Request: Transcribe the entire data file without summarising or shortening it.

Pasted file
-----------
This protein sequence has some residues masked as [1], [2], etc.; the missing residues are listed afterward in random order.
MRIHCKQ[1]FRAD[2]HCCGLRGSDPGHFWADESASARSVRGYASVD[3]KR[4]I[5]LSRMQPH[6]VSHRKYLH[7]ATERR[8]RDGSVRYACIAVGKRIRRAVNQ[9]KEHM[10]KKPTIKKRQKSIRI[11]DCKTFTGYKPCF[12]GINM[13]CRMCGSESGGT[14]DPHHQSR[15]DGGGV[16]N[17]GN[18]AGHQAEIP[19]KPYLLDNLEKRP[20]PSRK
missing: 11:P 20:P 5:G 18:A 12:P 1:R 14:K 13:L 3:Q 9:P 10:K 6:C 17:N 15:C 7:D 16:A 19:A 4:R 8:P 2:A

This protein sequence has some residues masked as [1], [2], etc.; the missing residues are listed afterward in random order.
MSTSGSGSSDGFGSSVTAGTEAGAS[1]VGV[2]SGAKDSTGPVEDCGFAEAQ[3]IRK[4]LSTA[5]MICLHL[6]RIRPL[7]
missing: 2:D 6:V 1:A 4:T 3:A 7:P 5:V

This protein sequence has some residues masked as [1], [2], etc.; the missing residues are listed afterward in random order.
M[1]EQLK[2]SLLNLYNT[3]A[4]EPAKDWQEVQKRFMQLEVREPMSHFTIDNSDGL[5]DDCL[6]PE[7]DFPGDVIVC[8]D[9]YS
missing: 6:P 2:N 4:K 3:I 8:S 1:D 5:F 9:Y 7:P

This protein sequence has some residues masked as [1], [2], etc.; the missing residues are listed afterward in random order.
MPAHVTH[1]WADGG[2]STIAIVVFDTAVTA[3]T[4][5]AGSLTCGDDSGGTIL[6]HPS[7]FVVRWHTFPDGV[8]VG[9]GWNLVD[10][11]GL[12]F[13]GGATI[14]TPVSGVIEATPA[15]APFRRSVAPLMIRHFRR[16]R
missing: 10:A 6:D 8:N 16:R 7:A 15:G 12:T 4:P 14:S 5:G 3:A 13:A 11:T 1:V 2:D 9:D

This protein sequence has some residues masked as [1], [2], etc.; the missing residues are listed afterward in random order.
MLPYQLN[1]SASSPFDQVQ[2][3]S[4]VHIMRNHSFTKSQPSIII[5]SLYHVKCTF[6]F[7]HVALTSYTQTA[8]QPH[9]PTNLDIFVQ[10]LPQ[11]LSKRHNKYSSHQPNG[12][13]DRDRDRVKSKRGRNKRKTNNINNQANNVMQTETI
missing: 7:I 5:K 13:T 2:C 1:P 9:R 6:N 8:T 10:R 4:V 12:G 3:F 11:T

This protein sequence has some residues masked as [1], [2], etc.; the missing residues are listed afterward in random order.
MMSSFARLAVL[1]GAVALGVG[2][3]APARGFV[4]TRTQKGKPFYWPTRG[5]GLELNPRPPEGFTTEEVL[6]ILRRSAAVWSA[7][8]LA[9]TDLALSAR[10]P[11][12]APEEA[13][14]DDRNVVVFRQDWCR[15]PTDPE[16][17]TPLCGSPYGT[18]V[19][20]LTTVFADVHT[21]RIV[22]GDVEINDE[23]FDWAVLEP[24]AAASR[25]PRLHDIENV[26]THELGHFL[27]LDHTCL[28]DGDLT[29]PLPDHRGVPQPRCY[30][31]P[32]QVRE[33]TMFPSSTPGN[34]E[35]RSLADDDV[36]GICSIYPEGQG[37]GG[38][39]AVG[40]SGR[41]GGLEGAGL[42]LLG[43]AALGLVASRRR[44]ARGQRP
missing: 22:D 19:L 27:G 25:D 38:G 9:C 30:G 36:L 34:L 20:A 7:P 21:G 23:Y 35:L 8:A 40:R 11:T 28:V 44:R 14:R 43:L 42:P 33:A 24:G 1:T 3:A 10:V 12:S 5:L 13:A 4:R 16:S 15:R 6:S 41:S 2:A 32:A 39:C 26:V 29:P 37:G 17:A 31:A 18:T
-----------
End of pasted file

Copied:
This protein sequence has some residues masked as [1], [2], etc.; the missing residues are listed afterward in random order.
MRIHCKQ[1]FRAD[2]HCCGLRGSDPGHFWADESASARSVRGYASVD[3]KR[4]I[5]LSRMQPH[6]VSHRKYLH[7]ATERR[8]RDGSVRYACIAVGKRIRRAVNQ[9]KEHM[10]KKPTIKKRQKSIRI[11]DCKTFTGYKPCF[12]GINM[13]CRMCGSESGGT[14]DPHHQSR[15]DGGGV[16]N[17]GN[18]AGHQAEIP[19]KPYLLDNLEKRP[20]PSRK
missing: 11:P 20:P 5:G 18:A 12:P 1:R 14:K 13:L 3:Q 9:P 10:K 6:C 17:N 15:C 7:D 16:A 19:A 4:R 8:P 2:A

This protein sequence has some residues masked as [1], [2], etc.; the missing residues are listed afterward in random order.
MSTSGSGSSDGFGSSVTAGTEAGAS[1]VGV[2]SGAKDSTGPVEDCGFAEAQ[3]IRK[4]LSTA[5]MICLHL[6]RIRPL[7]
missing: 2:D 6:V 1:A 4:T 3:A 7:P 5:V

This protein sequence has some residues masked as [1], [2], etc.; the missing residues are listed afterward in random order.
M[1]EQLK[2]SLLNLYNT[3]A[4]EPAKDWQEVQKRFMQLEVREPMSHFTIDNSDGL[5]DDCL[6]PE[7]DFPGDVIVC[8]D[9]YS
missing: 6:P 2:N 4:K 3:I 8:S 1:D 5:F 9:Y 7:P

This protein sequence has some residues masked as [1], [2], etc.; the missing residues are listed afterward in random order.
MPAHVTH[1]WADGG[2]STIAIVVFDTAVTA[3]T[4][5]AGSLTCGDDSGGTIL[6]HPS[7]FVVRWHTFPDGV[8]VG[9]GWNLVD[10][11]GL[12]F[13]GGATI[14]TPVSGVIEATPA[15]APFRRSVAPLMIRHFRR[16]R
missing: 10:A 6:D 8:N 16:R 7:A 15:G 12:T 4:P 14:S 5:G 3:A 13:A 11:T 1:V 2:D 9:D

This protein sequence has some residues masked as [1], [2], etc.; the missing residues are listed afterward in random order.
MLPYQLN[1]SASSPFDQVQ[2][3]S[4]VHIMRNHSFTKSQPSIII[5]SLYHVKCTF[6]F[7]HVALTSYTQTA[8]QPH[9]PTNLDIFVQ[10]LPQ[11]LSKRHNKYSSHQPNG[12][13]DRDRDRVKSKRGRNKRKTNNINNQANNVMQTETI
missing: 7:I 5:K 13:T 2:C 1:P 9:R 6:N 8:T 10:R 4:V 12:G 3:F 11:T

This protein sequence has some residues masked as [1], [2], etc.; the missing residues are listed afterward in random order.
MMSSFARLAVL[1]GAVALGVG[2][3]APARGFV[4]TRTQKGKPFYWPTRG[5]GLELNPRPPEGFTTEEVL[6]ILRRSAAVWSA[7][8]LA[9]TDLALSAR[10]P[11][12]APEEA[13][14]DDRNVVVFRQDWCR[15]PTDPE[16][17]TPLCGSPYGT[18]V[19][20]LTTVFADVHT[21]RIV[22]GDVEINDE[23]FDWAVLEP[24]AAASR[25]PRLHDIENV[26]THELGHFL[27]LDHTCL[28]DGDLT[29]PLPDHRGVPQPRCY[30][31]P[32]QVRE[33]TMFPSSTPGN[34]E[35]RSLADDDV[36]GICSIYPEGQG[37]GG[38][39]AVG[40]SGR[41]GGLEGAGL[42]LLG[43]AALGLVASRRR[44]ARGQRP
missing: 22:D 19:L 27:G 25:D 38:G 9:C 30:G 36:L 34:L 20:A 7:P 21:G 23:Y 35:L 8:A 40:R 11:T 28:V 44:R 14:R 43:L 42:P 33:A 24:G 1:T 3:A 10:V 12:S 5:L 13:A 4:R 16:S 15:R 6:S 41:S 2:A 32:A 39:C 26:V 29:P 37:G 17:A 31:A 18:T